Reimbursement of Travel and Subsistence Expenses Toward Living Organ Donation Eligibility Guidelines, 35143-35145 [E8-14036]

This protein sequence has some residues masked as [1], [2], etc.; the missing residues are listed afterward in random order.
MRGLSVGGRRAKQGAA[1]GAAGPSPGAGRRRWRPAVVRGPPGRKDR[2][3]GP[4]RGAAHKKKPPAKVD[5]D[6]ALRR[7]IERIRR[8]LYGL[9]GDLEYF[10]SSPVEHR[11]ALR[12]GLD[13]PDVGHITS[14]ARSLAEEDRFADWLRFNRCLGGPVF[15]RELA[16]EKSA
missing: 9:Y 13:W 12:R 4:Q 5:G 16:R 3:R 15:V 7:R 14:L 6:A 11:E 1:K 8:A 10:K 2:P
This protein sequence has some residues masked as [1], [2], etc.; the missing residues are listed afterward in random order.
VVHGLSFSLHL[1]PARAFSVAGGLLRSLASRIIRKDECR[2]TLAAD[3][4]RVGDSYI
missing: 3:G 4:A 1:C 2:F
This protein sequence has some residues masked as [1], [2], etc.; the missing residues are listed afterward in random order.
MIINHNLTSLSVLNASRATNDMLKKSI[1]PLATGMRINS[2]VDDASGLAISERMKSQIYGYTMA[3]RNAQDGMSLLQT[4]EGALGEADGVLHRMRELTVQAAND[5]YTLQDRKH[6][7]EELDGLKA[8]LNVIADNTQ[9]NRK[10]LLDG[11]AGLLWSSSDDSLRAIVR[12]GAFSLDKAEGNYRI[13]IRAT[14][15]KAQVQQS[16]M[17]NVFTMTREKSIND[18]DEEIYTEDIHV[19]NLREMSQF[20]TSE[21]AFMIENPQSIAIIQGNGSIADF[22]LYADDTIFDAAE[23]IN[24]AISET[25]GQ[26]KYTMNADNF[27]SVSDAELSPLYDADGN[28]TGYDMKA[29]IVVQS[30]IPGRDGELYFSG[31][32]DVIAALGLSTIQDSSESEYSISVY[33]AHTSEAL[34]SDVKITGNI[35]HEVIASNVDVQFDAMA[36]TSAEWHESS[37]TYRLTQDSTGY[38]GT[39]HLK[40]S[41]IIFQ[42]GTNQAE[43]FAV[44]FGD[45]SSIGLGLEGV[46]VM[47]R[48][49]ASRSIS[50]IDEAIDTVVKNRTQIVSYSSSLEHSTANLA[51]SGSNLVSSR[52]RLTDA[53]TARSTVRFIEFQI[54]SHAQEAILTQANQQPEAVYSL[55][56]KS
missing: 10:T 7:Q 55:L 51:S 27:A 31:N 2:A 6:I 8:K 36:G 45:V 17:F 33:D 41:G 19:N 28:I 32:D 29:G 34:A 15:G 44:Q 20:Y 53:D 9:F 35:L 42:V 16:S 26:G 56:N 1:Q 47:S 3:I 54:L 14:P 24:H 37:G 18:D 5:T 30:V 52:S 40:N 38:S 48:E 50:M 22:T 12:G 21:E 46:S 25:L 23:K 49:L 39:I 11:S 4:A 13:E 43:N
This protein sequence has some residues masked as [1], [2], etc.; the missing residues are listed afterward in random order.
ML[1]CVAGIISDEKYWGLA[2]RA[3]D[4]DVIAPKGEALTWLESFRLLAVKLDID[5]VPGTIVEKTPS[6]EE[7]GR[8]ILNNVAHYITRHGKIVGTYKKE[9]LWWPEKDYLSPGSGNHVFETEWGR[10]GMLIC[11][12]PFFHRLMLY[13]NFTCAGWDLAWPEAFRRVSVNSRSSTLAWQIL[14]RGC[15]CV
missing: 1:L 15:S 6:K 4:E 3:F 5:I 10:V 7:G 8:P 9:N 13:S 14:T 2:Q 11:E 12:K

Download as PDF Federal Register / Vol. 73, No. 120 / Friday, June 20, 2008 / Notices future filing, of a food additive petition (FAP 6A3958) proposing that the food additive regulations be amended to provide for the safe use of alitame as a sweetening agent or flavoring in food. FOR FURTHER INFORMATION CONTACT: Blondell Anderson, Center for Food Safety and Applied Nutrition (HFS– 265), Food and Drug Administration, 5100 Paint Branch Pkwy., College Park, MD 20740–3835, 301–436–1304. SUPPLEMENTARY INFORMATION: In a notice published in the Federal Register of September 29, 1986 (51 FR 34503), FDA announced that a food additive petition (FAP 6A3958) had been filed by Pfizer Central Research, Pfizer, Inc., 565 Taxter Rd., suite 590, Elmsford, NY 10523. The petition proposed to amend the food additive regulations in part 172 Food Additives Permitted for Direct Addition to Food for Human Consumption (21 CFR part 172) to provide for the safe use of alitame (L-a-aspartyl-N-2,2,4,4tetramethyl-3-thietanyl)-D-alaninamide (CAS Reg. No. 80863–62–3) as a sweetening agent or flavoring in food. The rights to the petition currently belong to Danisco USA, Inc., 440 Saw Mill River Rd., Ardsley, NY 10502– 2605. Danisco USA, Inc., has now withdrawn the petition without prejudice to a future filing (21 CFR 171.7). Dated: June 12, 2008. Laura M. Tarantino, Director, Office of Food Additive Safety, Center for Food Safety and Applied Nutrition. [FR Doc. E8–13998 Filed 6–19–08; 8:45 am] BILLING CODE 4160–01–S DEPARTMENT OF HEALTH AND HUMAN SERVICES Health Resources and Service Administration Dated: June 17, 2008. Alexandra Huttinger, Director, Division of Policy Review and Coordination. [FR Doc. E8–14039 Filed 6–19–08; 8:45 am] Advisory Committee on Interdisciplinary, Community-Based Linkages; Notice of Meeting jlentini on PROD1PC65 with NOTICES In accordance with section 10(a)(2) of the Federal Advisory Committee Act (Pub. L. 92–463), notice is hereby given of the following meeting: Name: Advisory Committee on Interdisciplinary, Community-Based Linkages (ACICBL). Dates and Times: July 16, 2008, 11 a.m.– 4 p.m., EST. July 17, 2008, 11 a.m.–4 p.m., EST. Place: (Audio Conference Call). Status: The meeting will be open to the public; audio conference access limited only by availability of telephone ports. Purpose: The Committee will be focusing on rural issues and how the Title VII Interdisciplinary, Community-Based Training Grant Programs identified under sections VerDate Aug<31>2005 16:53 Jun 19, 2008 Jkt 214001 751–756, Part D of the Public Health Service Act can respond to the current rural healthcare workforce needs. The Committee has invited speakers to highlight various topics related to rural healthcare workforce issues including, but not limited to, discipline specific shortages; recruitment and retention; health professions training; faculty development; telemedicine; and other specific rural health care issues. The meeting will afford committee members with the opportunity to identify and discuss the current status of the healthcare workforce in rural America and formulate appropriate recommendations to the Secretary and to the Congress regarding a variety of training strategies to address the health workforce shortage issues. Agenda: The ACICBL agenda includes an overview of the Committee’s general business activities, presentations by experts on rural healthcare workforce related issues, and discussion sessions specific for the development of recommendations to be addressed in the Eighth Annual ACICBL Report. Agenda items are subject to change as dictated by the priorities of the Committee. Supplementary Information: The ACICBL will meet on Wednesday, July 16 and Thursday, July 17, 2008 from 11 a.m. to 4 p.m. (EST) via audio conference. To participate in this audio conference call, please dial 1–888–697–8510 and provide the following information: Leader’s Name: Mr. Lou Coccodrilli. Passcode: 2214090. For Further Information Contact: Anyone requesting information regarding the Committee should contact Louis D. Coccodrilli, Designated Federal Official for the ACICBL, Bureau of Health Professions, Health Resources and Services Administration, Parklawn Building, Rm 9– 36, 5600 Fishers Lane, Rockville, Maryland 20857; (301) 443–6950 or lcoccodrilli@hrsa.gov. Adriana Guerra, Public Health Fellow, can also be contacted for inquiries at (301) 443–6194 or aguerra@hrsa.gov. BILLING CODE 4165–15–P DEPARTMENT OF HEALTH AND HUMAN SERVICES Health Resources and Services Administration Reimbursement of Travel and Subsistence Expenses Toward Living Organ Donation Eligibility Guidelines Health Resources and Services Administration, HHS. AGENCY: Publication of Change to Program Eligibility Guidelines. ACTION: PO 00000 Frm 00028 Fmt 4703 Sfmt 4703 35143 SUMMARY: This notice finalizes an amendment to the eligibility guidelines proposed on March 5, 2008, in the Federal Register (73 FR 11930). The purpose of this notice was to solicit comments on the amendment to the Program Eligibility Guidelines proposed by HRSA concerning the Reimbursement of Travel and Subsistence Expenses Program. FOR FURTHER INFORMATION CONTACT: James F. Burdick, M.D., Director, Division of Transplantation, Healthcare Systems Bureau, Health Resources and Services Administration (HRSA), Parklawn Building, Room 12C–06, 5600 Fishers Lane, Rockville, Maryland 20857; telephone (301) 443–7577; fax (301) 594–6095; or e-mail: jburdick@hrsa.gov. In its final program eligibility guidelines, HRSA explained that ‘‘[t]he Program will pay for a total of up to five trips; three for the donor and two for accompanying persons. The accompanying persons need not be the same each trip.’’ HRSA proposes amending this paragraph to read: ‘‘[t]he Program will pay for a total of up to five trips; three for the donor and two for accompanying persons. However, in cases in which the transplant center requests the donor to return to the transplant center for additional visits as a result of donor complications or other health related issues, the National Living Donor Assistance Center (NLDAC) may provide reimbursement for the additional visit(s) for the donor and an accompanying person. The accompanying persons need not be the same in each trip.’’ The purpose of this proposed change is to accommodate individuals who experience donor complications or other health related issues relating to donation. HRSA received one public comment on this request. The respondent endorses HRSA’s proposed amendment because ‘‘it will accommodate individuals who experience donor complications or other health related issues relating to donation’’. HRSA wishes to thank everyone who reviewed this request even if a formal response was not sent to HRSA. HRSA approved the amendment to the Reimbursement of Travel and Subsistence Expenses Program Eligibility Guidelines as published in the Federal Register. The amended eligibility criteria are included in this document. The amended eligibility criteria guidelines document is also available at http:// www.livingdonorassistancecenter.gov. SUPPLEMENTARY INFORMATION: E:\FR\FM\20JNN1.SGM 20JNN1 35144 Federal Register / Vol. 73, No. 120 / Friday, June 20, 2008 / Notices National Living Donor Assistance Center (NLDAC) Program Eligibility Guidelines as Amended Section 3 of the Organ Donation and Recovery Improvement Act (ODRIA), 42 U.S.C. 274f, establishes the authority and legislative parameters to provide reimbursement for travel and subsistence expenses incurred towards living organ donation. HRSA awarded a cooperative agreement to the Regents of the University of Michigan (Michigan), which partnered with the American Society of Transplant Surgeons (ASTS), to establish the National Living Donor Assistance Center (NLDAC) to operate this Program. As provided for in the statutory authorization, this Program is intended to provide reimbursement only in those circumstances when payment cannot reasonably be covered by other sources of reimbursement. The NLDAC, under Federal law, cannot provide reimbursement to any living organ donor for travel and other qualifying expenses if the donor can receive reimbursement for these expenses from any of the following sources: (1) Any State compensation program, an insurance policy, or any Federal or State health benefits program; (2) An entity that provides health services on a prepaid basis; or (3) The recipient of the organ. In response to public solicitation of comments, a threshold of income eligibility for the recipient of the organ is 300 percent of the Department of Health and Human Services (HHS) Poverty Guidelines in effect at the time of the eligibility determination. The Program assumes that recipients whose income exceeds this level will have the ability to reimburse the living organ donor for the travel and subsistence expenses and any other qualifying expenses that can be authorized by the Secretary of HHS. The Program provides an exception to this rule for financial hardships. A transplant social worker, or appropriate transplant center representative, based on a complete recipient evaluation, can provide an official statement, notwithstanding the recipient’s income level, that the recipient of the organ would face significant financial hardship if required to pay for the qualifying living organ donor expenses. A recipient’s financial hardship is defined as circumstances in which the recipient’s income exceeds 300 percent of the HHS Poverty Guidelines in effect at the time of the eligibility determination, but the individual will have difficulty paying the donor’s expenses due to other significant expenses. Whether or not hardship exists in a particular case requires a fact-specific analysis; examples of significant expenses include circumstances such as paying for medical expenses not covered by insurance or providing significant financial support for a family member not living in the household (e.g., elderly parent). Each waiver request shall be made in writing. The NLDAC will review each written financial hardship request and (upon consultation with HRSA in complicated cases) make the determination as to whether reimbursement will be approved based on the merits of the request. All persons who wish to become living organ donors are eligible to receive reimbursement for their travel and qualified expenses if they cannot receive reimbursement from the sources outlined above and if all the requirements outlined in the Criteria for Donor Reimbursement Section are satisfied. However, because of the limited funds available, prospective living donors who are most likely not able to cover these expenses will receive priority. The ability to cover these expenses is determined based on an evaluation of (1) the donor and recipient’s income, in relation to the HHS Poverty Guidelines (described in the 2007 HHS Poverty Guidelines table below), and (2) financial hardship. As a general matter, income refers to the donor or recipient’s total household income. A donor may be able to demonstrate financial hardship, even if the donor’s income exceeds 300 percent of the HHS Poverty Guidelines, if the donor will have difficulty paying the qualifying expenses due to other significant expenses. Although all requests will be reviewed on a case-by-case basis, examples of significant expenses include circumstances such as providing significant financial support for a family member not living in the household (e.g., elderly parent), loss of income due to donation process. Waiver requests by the transplant center, on behalf of the donor, shall be made in writing and shall clearly describe the circumstances for the waiver request. The NLDAC will review waiver requests and (upon consultation with HRSA in complicated cases) make determinations regarding the approval or disapproval of waivers. Donors will be given preference in the following order of priority: Preference Category 1: The donor’s income and the recipient’s income are each 300 percent or less of HHS Poverty Guidelines in effect at the time of the eligibility determination in their respective States of primary residence. Preference Category 2: Although the donor’s income exceeds 300 percent of the HHS Poverty Guidelines in effect in the State of primary residence at the time of the eligibility determination, the donor demonstrates financial hardship. The recipient’s income is at or below 300 percent of the HHS Poverty Guidelines in effect in the State of primary residence at the time of the eligibility determination. Preference Category 3: Any living organ donor, regardless of income or financial hardship, if the recipient’s income is at or below 300 percent of the HHS Poverty Guidelines in effect in the recipient’s State of primary residence at the time of the eligibility determination. Preference Category 4: Any living organ donor, regardless of income or financial hardship, if the recipient (with income above 300 percent of the HHS Poverty Guidelines in effect in the State of primary residence at the time of the eligibility determination) demonstrates financial hardship. The HHS Poverty Guidelines for 2007 (Federal Register, Vol. 72, No. 15, January 24, 2007, pp. 3147–3148) are shown in the table below. 2007 HHS POVERTY GUIDELINES 48 contiguous states and DC jlentini on PROD1PC65 with NOTICES Persons in family or household 1 2 3 4 5 6 7 8 ............................................................................................................................................. ............................................................................................................................................. ............................................................................................................................................. ............................................................................................................................................. ............................................................................................................................................. ............................................................................................................................................. ............................................................................................................................................. ............................................................................................................................................. VerDate Aug<31>2005 16:53 Jun 19, 2008 Jkt 214001 PO 00000 Frm 00029 Fmt 4703 Sfmt 4703 $10,210 13,690 17,170 20,650 24,130 27,610 31,090 34,570 E:\FR\FM\20JNN1.SGM 20JNN1 Alaska $12,770 17,120 21,470 25,820 30,170 34,520 38,870 43,220 Hawaii $11,750 15,750 19,750 23,750 27,750 31,750 35,750 39,750 35145 Federal Register / Vol. 73, No. 120 / Friday, June 20, 2008 / Notices 2007 HHS POVERTY GUIDELINES—Continued 48 contiguous states and DC Persons in family or household For each additional person, add ............................................................................................ Alaska 3,480 Hawaii 4,350 4,000 Source: FEDERAL REGISTER, Vol. 72, No. 15, January 24, 2007, pp. 3147–3148. These guidelines are updated periodically. Criteria for Donor Reimbursement 1. Any individual who in good faith incurs travel and other qualifying expenses toward the intended donation of an organ. 2. Donor and recipient of the organ are U.S. citizens or lawfully admitted residents of the U.S. 3. Donor and recipient have primary residences in the U.S. or its territories. 4. Travel is originating from the donor’s primary residence. 5. Donor and recipient certify that they understand and are in compliance with Section 301 of NOTA (42 U.S.C. 274e) which states in part ‘‘* * * . It shall be unlawful for any person to knowingly acquire, receive, or otherwise transfer any human organ for valuable consideration for use in human transplantation if the transfer affects interstate commerce.’’ 6. The transplant center where the donation procedure occurs certifies to its status of good standing with the Organ Procurement and Transplantation Network (OPTN). jlentini on PROD1PC65 with NOTICES Qualifying Expenses For the purposes of the Reimbursement of Travel and Subsistence Expenses toward Living Organ Donation Program, qualifying expenses presently include only travel, lodging, and meals and incidental expenses incurred by the donor and/or his/her accompanying person(s) as part of: (1) Donor evaluation, clinic visit or hospitalization, (2) Hospitalization for the living donor surgical procedure, and/or (3) Medical or surgical follow-up clinic visit or hospitalization within 90 days following the living donation procedure. The Program will pay for a total of up to five trips; three for the donor and two for accompanying persons. However, in cases in which the transplant center requests the donor to return to the transplant center for additional visits as a result of donor complications or other health related issues, NLDAC may provide reimbursement for the additional visit(s) for the donor and an accompanying person. The VerDate Aug<31>2005 16:53 Jun 19, 2008 Jkt 214001 accompanying persons need not be the same in each trip. The total Federal reimbursement for qualified expenses during the donation process for the donor and accompanying individuals shall not exceed $6,000.00. Reimbursement for qualifying expenses shall be provided at the Federal perdiem rate, except for hotel accommodation, which shall be reimbursed at no more than 150 percent of the Federal per-diem rate. For donor and recipient pairs participating in a paired exchange program, the applicable eligibility criteria for the originally intended recipient shall be considered for the purpose of reimbursement of qualifying donor expenses even though the final recipient of the donated organ may not be the recipient identified in the original donor-recipient pair. Maximum Number of Prospective Donors per Recipient • Kidney: One donor at a time with a maximum of three donors. • Liver: One donor at a time with a maximum of five donors. • Lung: Two donors at a time with a maximum of six donors. Special Provisions Many factors may prevent the intended and willing donor from proceeding with the donation. Circumstances that would prevent the transplant or donation from proceeding include: present health status of the intended donor or recipient, perceived long-term risks to the intended donor, justified circumstances such as acts of God (e.g., major storms or hurricanes), or a circumstance when an intended donor proceeds toward donation in good faith, subject to a case-by-case evaluation by the NLDAC, but then elects not to pursue donation. In such cases, the intended donor and accompanying persons may receive reimbursement for qualified expenses incurred as if the donation had been completed. Under Program policy, a form will be filed with the Internal Revenue Service (IRS) reporting funds disbursed as income for expenses not incurred. PO 00000 Frm 00030 Fmt 4703 Sfmt 4703 Dated: June 13, 2008. Elizabeth M. Duke, Administrator. [FR Doc. E8–14036 Filed 6–19–08; 8:45 am] BILLING CODE 4165–15–P DEPARTMENT OF HEALTH AND HUMAN SERVICES National Institutes of Health Notice of Intent To Prepare an Environmental Impact Statement for the Transport of Laboratory Personnel Exposed to Infectious Agents From Fort Detrick, Frederick, MD to the National Institutes of Health Clinical Center, Bethesda, MD SUMMARY: In accordance with the National Environmental Policy Act, 42 U.S.C. 4321–4347, the NIH is issuing this notice to advise the public that an environmental impact statement will be prepared for the transport of laboratory personnel exposed to infectious agents from Fort Detrick, Frederick, Maryland to the National Institutes of Health Clinical Center, Bethesda, Maryland. FOR FURTHER INFORMATION CONTACT: Valerie Nottingham, Chief, Environmental Quality Branch, Division of Environmental Protection, Office of Research Facilities, NIH, B13/2S11, 9000 Rockville Pike, Bethesda, Maryland 20892, telephone 301–496– 7775; fax 301–480–8056; or e-mail nihnepa@mail.nih.gov. SUPPLEMENTARY INFORMATION: Fort Detrick is a U.S. Army Medical Command installation located in Frederick, Maryland, USA. Its 1,200 acres support a multi-governmental community that conducts biomedical research and development, medical material management, global medical communications and the study of foreign plant pathogens. It is home to the U.S. Army Medical Research and Materiel Command (USAMRMC), with its U.S. Army Medical Research Institute of Infectious Diseases (USAMRIID), as well as to the National Cancer Institute-Frederick (NCIFrederick). It is the home of the National Interagency Biodefense Campus. The National Institute of Allergy and Infectious Diseases (NIAID), a component of NIH, will be the occupant E:\FR\FM\20JNN1.SGM 20JNN1